Treasury Inflation-protected Securities (TIPS)

TIPS are also fully backed by the U.S. government and have 10-to-30-year terms. Additionally, the interest rate is fixed, and investors are paid semiannual dividends. However, unlike T-bonds, the principal amount in a TIPS fluctuates with an increase in inflation. As a result, the investor’s purchasing power is never compromised, and their principal amount is protected. With a TIPS, the investor will never receive less than their original principal.

Mutual Funds

With a mutual fund, a professional will invest your money on your behalf. Mutual funds are riskier investment options because your money goes directly into the stock market. However, with the help of an investment manager, you can diversify your portfolio with several stocks to help mitigate some of the risks. Although mutual funds come with more risk, these accounts also offer faster and larger growth opportunities.

9. Mitigate Risks

As previously mentioned, savings accounts and insurance are both preventative components in a financial plan. They are there to offer a cushion in case of an emergency. However, it is not enough to have a safety net in place. You must also anticipate possible risks to develop a plan in case it occurs.

As a result, another component of a financial plan is to forecast possible risks and prepare financially for them. For instance, you may become ill or suffer an injury that makes you unable to work. As such, you’ll need to determine how much money to save to get you through the hardship. Keep in mind that you can always apply for disability. However, until your application is finalized, it is best to have funds stored away to keep you afloat.

By recognizing possible risks, you can have a better idea of how much to dedicate to your savings accounts or which types of insurance plans are necessary. When it comes to finances and your livelihood, you can never be overprepared.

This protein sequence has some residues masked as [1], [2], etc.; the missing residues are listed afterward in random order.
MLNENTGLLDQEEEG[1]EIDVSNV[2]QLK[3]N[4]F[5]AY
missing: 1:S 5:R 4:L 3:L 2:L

10. Consolidate Your Estate

The last component of a financial plan includes estate planning. Although this is a fact of life many of us would like to avoid, it is important to determine what will happen to your assets, especially if you have dependents. Most importantly, if you have life insurance and retirement savings, make sure to keep your beneficiaries up to date.

Therefore, when completing your financial plan, also include a written will. In this document, outline all your assets and your last wishes regarding what will be done after your passing. For instance, many individuals with dependents transfer their assets to their loved ones. In the event of an unexpected passing, having a thoroughly written will can ease the asset dispersal process for your family.

Sum Up

If you’re creating a financial plan or revamping an existing one, these 10 key components can help guide you. Although each element of a financial plan is equally important to overall success, keep in mind that you have the flexibility to adjust your plan according to your circumstances and goals.

Ana-Maria Sanders, author at OpenLoans
Financial Analyst
Ana-Maria Sanders writes about consumer and business finance. She has been featured on Business.com, CreditCards.com, FOX News, and FOX 29.